Summary: Panasonic Lumix DMC-FX01 and Nikon D200 rule, iPhoto sucks, external iPhoto libraries still use gobs of temporary space on startup disk during large imports (need to move /private/var/tmp)
It has been a while since I posted, which I will attribute partly to having been on a long, computer-free, vacation back in Australia, visiting my parents, and indulging my wife's passion for wild-flower photography. The latter accounts for the timing, in that spring is not perhaps the best time to visit due to the prospect of rain, but a few weeks in September are the only time that the flowers in Western Australia bloom. Which brings me to the subject of the post ...
We took two cameras. The first was a tiny little Panasonic Lumix DMC-FX01, a great little 6MP snapshot camera that we bought immediately when we saw a friend's, because it is one of the very, very few with a macro (5cm) mode. The second was a recently purchased Nikon D200. My old 35mm Nikon had finally given up the ghost (its tiny little almost 15 year old brain just locked up one day), and on an impulse walking past Adorama on 18th St we decided to get back into the world of "real" photography. Though I have a good set of AF lenses that still work perfectly well with the D200, I also couldn't resist the impulse to replace our old manual macro lens with an AF Micro Nikkor 60mm f2.8, which worked very well for our wildflower photography in the field on this trip. The D200 has more than enough buttons and functions to make a programmer happy and yet in its default mode is easy enough for a normal human being to point and shoot; just be careful not to inadvertently move the auto-focus target away from center with the cursor buttons accidentally, which is easy to do. The best thing for me as an old Nikon user is that the buttons and functions are an incremental improvement on the film-based predecessors and hence fall naturally to hand.
So the cameras worked well and on returning with several thousand photos and a severe case of jet lag, I eagerly proceeded to import them into my wife's computer. Like me, Eleanor has always been a Mac aficionado. In her daily work as an artist, she lives and breathes Photoshop, but for expediency's sake uses iPhoto to manage her personal digital photographs. I am ashamed to say that her machine is not the latest and greatest, something that I will rectify next time she is between contracts and can tolerate some downtime, so it has a bit of a hybrid collection of disk drives to spread things around, which brings me to the primary subject of this post.
Since space on the startup internal hard drive was tight, I had recently moved the iPhoto library from its default location at "~/Pictures/iPhoto Library" to a folder on an external USB attached drive (by copying the library with the Finder, and then holding Option during iPhoto startup which prompts the user to create a new library or to locate one). This was with iPhoto 2.0, since I had not ever bothered to update iPhoto even when updating her system from Panther to Tiger. Anyhow, everything seemed to work just fine that way, in iPhoto's usually inimitable (sluggish) manner.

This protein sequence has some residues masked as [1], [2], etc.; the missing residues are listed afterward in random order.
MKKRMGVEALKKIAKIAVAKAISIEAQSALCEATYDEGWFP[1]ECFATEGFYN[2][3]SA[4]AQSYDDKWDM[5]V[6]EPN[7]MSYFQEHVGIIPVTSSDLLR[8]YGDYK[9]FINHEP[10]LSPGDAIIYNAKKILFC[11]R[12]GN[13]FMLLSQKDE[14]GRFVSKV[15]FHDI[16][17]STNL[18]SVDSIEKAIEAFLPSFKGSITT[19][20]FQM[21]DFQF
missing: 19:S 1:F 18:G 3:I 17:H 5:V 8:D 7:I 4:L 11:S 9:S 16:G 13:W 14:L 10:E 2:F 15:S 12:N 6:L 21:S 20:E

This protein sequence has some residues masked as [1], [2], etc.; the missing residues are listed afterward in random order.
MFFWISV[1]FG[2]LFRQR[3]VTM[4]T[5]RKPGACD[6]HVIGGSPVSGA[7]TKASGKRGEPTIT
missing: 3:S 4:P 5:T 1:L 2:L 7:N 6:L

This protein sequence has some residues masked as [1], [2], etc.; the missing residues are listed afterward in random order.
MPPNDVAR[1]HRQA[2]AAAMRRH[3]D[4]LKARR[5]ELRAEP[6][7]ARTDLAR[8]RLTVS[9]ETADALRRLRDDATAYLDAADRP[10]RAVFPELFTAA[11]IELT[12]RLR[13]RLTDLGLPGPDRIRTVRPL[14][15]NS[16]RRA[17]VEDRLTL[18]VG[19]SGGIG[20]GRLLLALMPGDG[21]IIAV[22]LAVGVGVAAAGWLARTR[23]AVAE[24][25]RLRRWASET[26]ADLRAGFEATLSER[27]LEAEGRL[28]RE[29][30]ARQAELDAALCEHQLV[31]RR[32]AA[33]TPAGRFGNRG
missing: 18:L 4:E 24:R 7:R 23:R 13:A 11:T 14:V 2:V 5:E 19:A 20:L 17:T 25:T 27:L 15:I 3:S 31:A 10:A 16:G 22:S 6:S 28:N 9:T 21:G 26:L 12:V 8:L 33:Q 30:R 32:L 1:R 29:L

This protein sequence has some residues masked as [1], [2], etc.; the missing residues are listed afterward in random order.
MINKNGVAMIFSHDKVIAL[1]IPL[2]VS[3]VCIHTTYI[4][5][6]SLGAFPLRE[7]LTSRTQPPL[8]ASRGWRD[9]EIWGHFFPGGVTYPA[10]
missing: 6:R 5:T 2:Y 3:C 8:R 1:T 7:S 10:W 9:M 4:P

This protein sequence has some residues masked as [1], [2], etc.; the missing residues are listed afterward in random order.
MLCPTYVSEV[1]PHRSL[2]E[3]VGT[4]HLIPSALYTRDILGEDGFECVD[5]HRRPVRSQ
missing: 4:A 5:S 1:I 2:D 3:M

So back to importing. I plugged in the D200 via USB with its 8GB CF card with several thousand large JPEGs on board (told you I wasn't a serious photographer; no camera raw format for us at this stage). Told iPhoto to begin the import, and since it looked like it was going to take a really long time, left it overnight.
Surprise, surprise, in the morning a) there was a message that disk space was low on the start up disk, b) only 700 or so photos had imported and c) the battery in the D200 was now depleted. No message within iPhoto that anything was wrong though, and in particular no message that despite having started to import 2309 pictures only a small set had succeeded.
Concluding that I was an idiot for not having ordered an external power supply for the camera in the first place (having either not thought about it or assumed that USB power might be available or suffice), I thought that perhaps that was the root cause of the problem, and ordered a Nikon EH-6 AC Adapter ($79.80 from Amazon; at the price there is no excuse for not having one of these). Whilst waiting for it to arrive I was of course unable to resist playing around though.
Let's swap batteries and just try again and pay a little more attention this time; but I first I thought about the matter of running low on disk space on the startup disk. The iPhoto library was definitely on the external drive. There was nothing to speak of in /tmp, before or after quitting iPhoto. Strange, I thought. Assuming that perhaps iPhoto had just been allocating lots of memory to keep track of things, build thumbnails or whatever, and had run out of swap space (wherever that might happen to be stored, something I had not previously considered), I figured a reboot might be in order, and sure enough there was a gigabyte and half or so spare back again after restarting the machine.
Repeated the import process (selecting not to reimport duplicates when the dialog appeared) and a few more were imported, but again, not all, no message from iPhoto to confirm this or explain why, and a shortage of startup space once again. Tried a few other things, like disabling the inactivity sleep in energy saver as well as moving the library from the external USB drive to another internal hard drive with lots of space, but no joy. Old software perhaps, I mused, time for an upgrade, since I had a family pack of iPhoto 6 kicking around that I occasional used on my own machine.